The official start date of the anniversary year is May 15, 2016.

We’re planning a grand celebration with many opportunities throughout the year for the campus community to take part in marking this milestone. For more information on the events and activities, please regularly visit the 125th anniversary website: desu.edu/125.

President Harry L. Williams

Success Stories

During DSU’s 125th anniversary celebration, we are sharing a sampling of success stories from the DSU community of alumni, faculty, staff, and students who made their mark during or following their time on campus.

Nathaniel McQueen
In January of 2013, Nathaniel McQueen, a 2001 graduate of DSU’s Master of Social Work Program (MSW), was named Superintendent of the Delaware State Police becoming the first African American to that position.  Prior to this appointment, he served as a state trooper for 25 years.  Col. McQueen was appointed to be a part of the executive staff of the previous superintendent, Col. Robert Coupe in 2009.  He feels that this was part of Col. Coupe’s succession plan to develop his team.  Col. McQueen plans to continue this practice.  Col. McQueen credits his MSW with preparing him to serve on the many boards and committees that he are required as superintendent as well as working with other state agencies.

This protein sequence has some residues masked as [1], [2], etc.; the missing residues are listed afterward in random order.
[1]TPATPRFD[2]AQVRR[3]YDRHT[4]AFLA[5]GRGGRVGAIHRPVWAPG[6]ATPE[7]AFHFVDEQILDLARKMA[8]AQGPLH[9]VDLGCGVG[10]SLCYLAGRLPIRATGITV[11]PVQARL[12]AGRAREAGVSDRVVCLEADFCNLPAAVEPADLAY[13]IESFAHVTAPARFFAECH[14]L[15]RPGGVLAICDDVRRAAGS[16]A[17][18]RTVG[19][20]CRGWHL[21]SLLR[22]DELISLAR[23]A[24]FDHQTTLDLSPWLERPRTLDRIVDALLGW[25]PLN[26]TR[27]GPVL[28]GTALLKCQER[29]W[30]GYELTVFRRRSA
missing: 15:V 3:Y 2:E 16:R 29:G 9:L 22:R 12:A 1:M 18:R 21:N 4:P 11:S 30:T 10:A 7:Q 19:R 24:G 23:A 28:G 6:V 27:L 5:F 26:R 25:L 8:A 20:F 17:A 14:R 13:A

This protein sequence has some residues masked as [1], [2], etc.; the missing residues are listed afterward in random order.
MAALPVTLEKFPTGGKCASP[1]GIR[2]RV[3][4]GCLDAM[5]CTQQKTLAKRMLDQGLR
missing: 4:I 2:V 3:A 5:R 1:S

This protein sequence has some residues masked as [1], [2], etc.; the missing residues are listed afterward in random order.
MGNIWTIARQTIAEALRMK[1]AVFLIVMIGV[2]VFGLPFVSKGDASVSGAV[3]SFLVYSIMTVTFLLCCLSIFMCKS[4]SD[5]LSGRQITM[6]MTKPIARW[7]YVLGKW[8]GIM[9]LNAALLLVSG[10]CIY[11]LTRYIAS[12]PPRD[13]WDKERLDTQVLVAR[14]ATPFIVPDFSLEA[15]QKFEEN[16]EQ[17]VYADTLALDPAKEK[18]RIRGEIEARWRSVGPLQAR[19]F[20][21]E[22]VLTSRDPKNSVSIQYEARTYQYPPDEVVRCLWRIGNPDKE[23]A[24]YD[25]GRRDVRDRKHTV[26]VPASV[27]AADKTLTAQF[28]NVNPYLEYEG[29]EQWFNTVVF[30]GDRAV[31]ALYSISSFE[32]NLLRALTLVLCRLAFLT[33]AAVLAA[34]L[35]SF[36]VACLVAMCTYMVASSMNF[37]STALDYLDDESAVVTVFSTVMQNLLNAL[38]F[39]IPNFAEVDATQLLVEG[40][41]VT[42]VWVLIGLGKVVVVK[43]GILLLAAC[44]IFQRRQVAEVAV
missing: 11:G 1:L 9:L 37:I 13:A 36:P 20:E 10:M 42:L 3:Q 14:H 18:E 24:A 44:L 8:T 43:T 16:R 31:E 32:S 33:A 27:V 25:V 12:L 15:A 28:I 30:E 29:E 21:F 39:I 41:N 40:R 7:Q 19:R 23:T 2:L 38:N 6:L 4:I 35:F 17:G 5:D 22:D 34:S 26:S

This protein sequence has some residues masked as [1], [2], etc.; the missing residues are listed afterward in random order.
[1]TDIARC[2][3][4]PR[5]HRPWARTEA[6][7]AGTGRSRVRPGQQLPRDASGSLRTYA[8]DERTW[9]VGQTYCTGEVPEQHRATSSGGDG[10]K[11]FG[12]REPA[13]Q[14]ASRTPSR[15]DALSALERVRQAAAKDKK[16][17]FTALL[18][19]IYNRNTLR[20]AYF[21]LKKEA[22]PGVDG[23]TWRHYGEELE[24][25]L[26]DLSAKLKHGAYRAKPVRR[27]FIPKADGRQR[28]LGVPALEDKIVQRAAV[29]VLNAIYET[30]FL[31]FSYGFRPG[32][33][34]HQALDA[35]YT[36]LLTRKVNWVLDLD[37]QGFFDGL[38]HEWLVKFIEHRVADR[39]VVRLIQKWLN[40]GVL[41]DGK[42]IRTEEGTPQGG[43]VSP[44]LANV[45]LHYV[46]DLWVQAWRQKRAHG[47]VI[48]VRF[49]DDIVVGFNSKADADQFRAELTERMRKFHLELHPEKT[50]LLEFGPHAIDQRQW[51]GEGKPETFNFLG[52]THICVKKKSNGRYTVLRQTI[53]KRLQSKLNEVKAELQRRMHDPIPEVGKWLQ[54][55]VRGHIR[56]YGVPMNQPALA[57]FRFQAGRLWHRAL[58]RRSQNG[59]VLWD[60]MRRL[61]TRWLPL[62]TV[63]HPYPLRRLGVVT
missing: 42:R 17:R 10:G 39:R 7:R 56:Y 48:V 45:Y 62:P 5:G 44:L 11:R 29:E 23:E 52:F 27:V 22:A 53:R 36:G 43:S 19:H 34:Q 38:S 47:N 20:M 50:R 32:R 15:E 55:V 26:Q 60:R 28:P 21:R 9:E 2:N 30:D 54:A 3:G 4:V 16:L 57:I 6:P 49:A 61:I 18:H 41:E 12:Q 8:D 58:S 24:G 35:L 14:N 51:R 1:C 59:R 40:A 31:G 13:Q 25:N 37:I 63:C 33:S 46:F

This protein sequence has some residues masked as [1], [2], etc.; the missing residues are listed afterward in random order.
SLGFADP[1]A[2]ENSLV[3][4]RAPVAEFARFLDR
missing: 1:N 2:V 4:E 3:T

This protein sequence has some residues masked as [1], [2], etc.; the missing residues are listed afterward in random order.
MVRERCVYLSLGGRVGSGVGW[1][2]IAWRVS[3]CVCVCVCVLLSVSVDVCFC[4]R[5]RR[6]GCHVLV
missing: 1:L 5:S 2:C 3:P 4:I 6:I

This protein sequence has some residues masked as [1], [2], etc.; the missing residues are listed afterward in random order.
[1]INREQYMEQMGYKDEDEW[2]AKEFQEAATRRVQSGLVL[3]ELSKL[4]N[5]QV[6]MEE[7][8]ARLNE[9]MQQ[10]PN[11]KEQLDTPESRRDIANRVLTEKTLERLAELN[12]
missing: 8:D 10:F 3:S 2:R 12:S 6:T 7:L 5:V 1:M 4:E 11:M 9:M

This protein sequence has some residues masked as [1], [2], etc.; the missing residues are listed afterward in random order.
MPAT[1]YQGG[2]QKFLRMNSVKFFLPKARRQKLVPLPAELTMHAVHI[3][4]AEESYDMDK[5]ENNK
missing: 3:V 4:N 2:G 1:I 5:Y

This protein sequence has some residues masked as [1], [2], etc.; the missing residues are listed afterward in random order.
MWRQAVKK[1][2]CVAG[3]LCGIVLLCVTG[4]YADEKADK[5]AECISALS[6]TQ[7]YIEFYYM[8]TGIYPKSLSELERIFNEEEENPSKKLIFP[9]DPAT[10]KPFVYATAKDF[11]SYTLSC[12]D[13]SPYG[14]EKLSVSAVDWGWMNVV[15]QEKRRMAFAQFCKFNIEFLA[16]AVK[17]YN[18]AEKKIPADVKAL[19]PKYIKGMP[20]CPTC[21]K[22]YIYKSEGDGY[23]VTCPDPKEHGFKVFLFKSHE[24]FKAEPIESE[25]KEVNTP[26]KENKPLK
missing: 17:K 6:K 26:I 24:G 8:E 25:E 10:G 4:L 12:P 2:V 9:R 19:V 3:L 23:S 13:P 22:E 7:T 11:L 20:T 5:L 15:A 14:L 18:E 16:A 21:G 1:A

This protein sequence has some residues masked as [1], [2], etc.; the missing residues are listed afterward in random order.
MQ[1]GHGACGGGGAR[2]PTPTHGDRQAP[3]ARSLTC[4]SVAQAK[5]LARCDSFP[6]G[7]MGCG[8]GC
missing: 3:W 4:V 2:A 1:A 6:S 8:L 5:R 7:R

Dr. Michael Wilson